8. Energy Returned on Energy Investment (EROEI) analysis doesn’t really get to the point of today’s problems. Many people have high hopes for EROEI analysis, and indeed, it does make some progress in figuring out what is happening. But it misses many important points. One of them is that there are many different kinds of EROEI. The kind that matters, in terms of keeping the economy from collapsing, is the return on human labor. This type of EROEI is equivalent to after-tax wages of non-elite workers. This kind of return tends to drop too low if the total quantity of energy being used to leverage human labor is too low. We would expect a drop to occur in the quantity of energy used, if energy prices are too high, or if the quantity of energy products available is restricted.
  9. Instead of looking at wages of workers, most EROEI analyses consider returns on fossil fuel energy–something that is at least part of the puzzle, but is far from the whole picture. Returns on fossil fuel energy can be done either on a cash flow (energy flow) basis or on a “model” basis, similar to discounted cash flow. The two are not at all equivalent. What the economy needs is cash flow energy now, not modeled energy production in the future. Cash flow analyses probably need to be performed on an industry-wide basis; direct and indirect inputs in a given calendar year would be compared with energy outputs in the same calendar year. Man-made renewables will tend to do badly in such analyses, because considerable energy is used in making them, but the energy provided is primarily modeled future energy production, assuming that the current economy can continue to operate as today–something that seems increasingly unlikely.
  10. If we are headed for a near term sharp break in the economy, there is no point in trying to add man-made renewables to the electric grid. The whole point of adding man-made renewables is to try to keep what we have today longer. But if the system is collapsing, the whole plan is futile. We end up extracting more coal and oil today, in order to add wind or solar PV to what will soon become a useless grid electric system. The grid system will not last long, because we cannot pay workers and we cannot maintain the grid without a financial system. So if we add man-made renewables, most of what we get is their short-term disadvantages, with few of their hoped-for long-term advantages.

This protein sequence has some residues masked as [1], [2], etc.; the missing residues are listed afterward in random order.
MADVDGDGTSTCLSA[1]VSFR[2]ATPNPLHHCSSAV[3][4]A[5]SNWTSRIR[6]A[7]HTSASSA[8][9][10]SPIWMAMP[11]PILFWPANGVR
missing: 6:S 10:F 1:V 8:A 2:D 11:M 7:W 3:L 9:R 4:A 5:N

Conclusion

The analysis that comes closest to the situation we are reaching today is the 1972 analysis of limits of a finite world, published in the book “The Limits to Growth” by Donella Meadows and others. It models what can be expected to happen, if population and resource extraction grow as expected, gradually tapering off as diminishing returns are encountered. The base model seems to indicate that a collapse will happen about now.

Figure 5. Base scenario from 1972 Limits to Growth, printed using today's graphics by Charles Hall and John Day in "Revisiting Limits to Growth After Peak Oil" http://www.esf.edu/efb/hall/2009-05Hall0327.pdf

The shape of the downturn is not likely to be correct in Figure 5.  One reason is that the model was put together based on physical quantities of goods and people, without considering the role the financial system, particularly debt, plays. I expect that debt would tend to make collapse quicker. Also, the modelers had no experience with interactions in a contracting world economy, so had no idea regarding what adjustments to make. The authors have even said that the shapes of the curves, after the initial downturn, cannot be relied on. So we end up with something like Figure 6, as about all that we can rely on.

Figure 6. Figure 5, truncated shortly after production turns down, since modeled amounts are unreliable after that date.

If we are indeed facing the downturn forecast by Limits to Growth modeling, we are facing  a predicament that doesn’t have a real solution. We can make the best of what we have today, and we can try to strengthen bonds with family and friends. We can try to diversify our financial resources, so if one bank encounters problems early on, it won’t be a huge problem. We can perhaps keep a little food and water on hand, to tide us over a temporary shortage. We can study our religious beliefs for guidance.

Some people believe that it is possible for groups of survivalists to continue, given adequate preparation. This may or may not be true. The only kind of renewables that we can truly count on for the long term are those used by our forefathers, such as wood, draft animals, and wind-driven boats. Anyone who decides to use today’s technology, such as solar panels and a pump adapted for use with solar panels, needs to plan for the day when that technology fails. At that point, hard decisions will need to be made regarding how the group will live without the technology.

We can’t say that no one warned us about the predicament we are facing. Instead, we chose not to listen. Public officials gave a further push in this direction, by channeling research funds toward distant theoretically solvable problems, instead of understanding the true nature of what we are up against. Too many people took what Hubbert said literally, without understanding that what he offered was a best-case scenario, if we could find something equivalent to a perpetual motion machine to help us out of our predicament.